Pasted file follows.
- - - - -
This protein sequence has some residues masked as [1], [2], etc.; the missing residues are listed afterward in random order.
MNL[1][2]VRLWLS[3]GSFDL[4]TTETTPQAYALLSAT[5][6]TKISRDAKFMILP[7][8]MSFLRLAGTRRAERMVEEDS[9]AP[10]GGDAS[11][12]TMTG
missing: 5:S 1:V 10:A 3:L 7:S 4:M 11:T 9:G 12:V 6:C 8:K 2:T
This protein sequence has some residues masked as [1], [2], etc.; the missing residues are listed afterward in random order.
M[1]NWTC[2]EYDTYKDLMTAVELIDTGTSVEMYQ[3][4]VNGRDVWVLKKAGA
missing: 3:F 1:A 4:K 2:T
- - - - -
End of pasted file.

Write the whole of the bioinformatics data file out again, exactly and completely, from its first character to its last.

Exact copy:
This protein sequence has some residues masked as [1], [2], etc.; the missing residues are listed afterward in random order.
MNL[1][2]VRLWLS[3]GSFDL[4]TTETTPQAYALLSAT[5][6]TKISRDAKFMILP[7][8]MSFLRLAGTRRAERMVEEDS[9]AP[10]GGDAS[11][12]TMTG
missing: 5:S 1:V 10:A 3:L 7:S 4:M 11:T 9:G 12:V 6:C 8:K 2:T
This protein sequence has some residues masked as [1], [2], etc.; the missing residues are listed afterward in random order.
M[1]NWTC[2]EYDTYKDLMTAVELIDTGTSVEMYQ[3][4]VNGRDVWVLKKAGA
missing: 3:F 1:A 4:K 2:T